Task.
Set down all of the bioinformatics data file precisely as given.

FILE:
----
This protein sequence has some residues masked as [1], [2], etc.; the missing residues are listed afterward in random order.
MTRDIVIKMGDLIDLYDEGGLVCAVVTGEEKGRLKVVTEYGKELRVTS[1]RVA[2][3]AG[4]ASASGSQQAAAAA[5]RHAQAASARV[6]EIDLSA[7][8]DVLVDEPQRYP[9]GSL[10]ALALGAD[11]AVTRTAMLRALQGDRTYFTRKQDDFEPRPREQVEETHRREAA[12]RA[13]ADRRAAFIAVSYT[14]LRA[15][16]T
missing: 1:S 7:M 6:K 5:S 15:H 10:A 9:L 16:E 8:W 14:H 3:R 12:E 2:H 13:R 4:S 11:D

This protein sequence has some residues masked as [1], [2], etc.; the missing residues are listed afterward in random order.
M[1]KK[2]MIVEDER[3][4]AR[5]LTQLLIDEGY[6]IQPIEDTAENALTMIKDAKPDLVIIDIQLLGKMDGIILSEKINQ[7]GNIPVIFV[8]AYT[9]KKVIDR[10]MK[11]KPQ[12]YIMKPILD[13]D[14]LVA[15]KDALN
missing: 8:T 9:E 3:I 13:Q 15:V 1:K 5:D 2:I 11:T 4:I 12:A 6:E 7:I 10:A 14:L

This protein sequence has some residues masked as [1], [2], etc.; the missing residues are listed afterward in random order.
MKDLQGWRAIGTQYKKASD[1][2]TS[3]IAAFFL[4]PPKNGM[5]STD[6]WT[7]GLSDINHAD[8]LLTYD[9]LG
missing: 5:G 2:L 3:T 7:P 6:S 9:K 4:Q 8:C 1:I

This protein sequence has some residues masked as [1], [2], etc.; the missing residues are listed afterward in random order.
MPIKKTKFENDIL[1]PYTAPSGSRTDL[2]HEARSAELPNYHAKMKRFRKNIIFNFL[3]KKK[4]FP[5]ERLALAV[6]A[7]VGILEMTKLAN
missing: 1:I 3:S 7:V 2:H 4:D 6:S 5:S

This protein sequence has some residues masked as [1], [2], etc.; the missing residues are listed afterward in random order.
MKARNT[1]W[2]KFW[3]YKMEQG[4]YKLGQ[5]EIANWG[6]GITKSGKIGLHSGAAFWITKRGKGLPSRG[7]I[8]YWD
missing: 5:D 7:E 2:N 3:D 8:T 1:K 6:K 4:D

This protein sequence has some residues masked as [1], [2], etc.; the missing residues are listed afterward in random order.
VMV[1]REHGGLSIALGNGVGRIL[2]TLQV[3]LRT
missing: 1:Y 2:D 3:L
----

This protein sequence has some residues masked as [1], [2], etc.; the missing residues are listed afterward in random order.
MTRDIVIKMGDLIDLYDEGGLVCAVVTGEEKGRLKVVTEYGKELRVTS[1]RVA[2][3]AG[4]ASASGSQQAAAAA[5]RHAQAASARV[6]EIDLSA[7][8]DVLVDEPQRYP[9]GSL[10]ALALGAD[11]AVTRTAMLRALQGDRTYFTRKQDDFEPRPREQVEETHRREAA[12]RA[13]ADRRAAFIAVSYT[14]LRA[15][16]T
missing: 1:S 7:M 6:K 5:S 15:H 10:A 9:L 16:E 8:W 14:H 3:R 12:E 2:H 13:R 4:S 11:D

This protein sequence has some residues masked as [1], [2], etc.; the missing residues are listed afterward in random order.
M[1]KK[2]MIVEDER[3][4]AR[5]LTQLLIDEGY[6]IQPIEDTAENALTMIKDAKPDLVIIDIQLLGKMDGIILSEKINQ[7]GNIPVIFV[8]AYT[9]KKVIDR[10]MK[11]KPQ[12]YIMKPILD[13]D[14]LVA[15]KDALN
missing: 8:T 9:E 3:I 13:Q 15:V 1:K 5:D 2:I 11:T 4:I 12:A 6:E 7:I 10:A 14:L

This protein sequence has some residues masked as [1], [2], etc.; the missing residues are listed afterward in random order.
MKDLQGWRAIGTQYKKASD[1][2]TS[3]IAAFFL[4]PPKNGM[5]STD[6]WT[7]GLSDINHAD[8]LLTYD[9]LG
missing: 5:G 2:L 3:T 7:P 6:S 9:K 4:Q 8:C 1:I

This protein sequence has some residues masked as [1], [2], etc.; the missing residues are listed afterward in random order.
MPIKKTKFENDIL[1]PYTAPSGSRTDL[2]HEARSAELPNYHAKMKRFRKNIIFNFL[3]KKK[4]FP[5]ERLALAV[6]A[7]VGILEMTKLAN
missing: 1:I 3:S 7:V 2:H 4:D 6:S 5:S

This protein sequence has some residues masked as [1], [2], etc.; the missing residues are listed afterward in random order.
MKARNT[1]W[2]KFW[3]YKMEQG[4]YKLGQ[5]EIANWG[6]GITKSGKIGLHSGAAFWITKRGKGLPSRG[7]I[8]YWD
missing: 5:D 7:E 2:N 3:D 8:T 1:K 6:K 4:D

This protein sequence has some residues masked as [1], [2], etc.; the missing residues are listed afterward in random order.
VMV[1]REHGGLSIALGNGVGRIL[2]TLQV[3]LRT
missing: 1:Y 2:D 3:L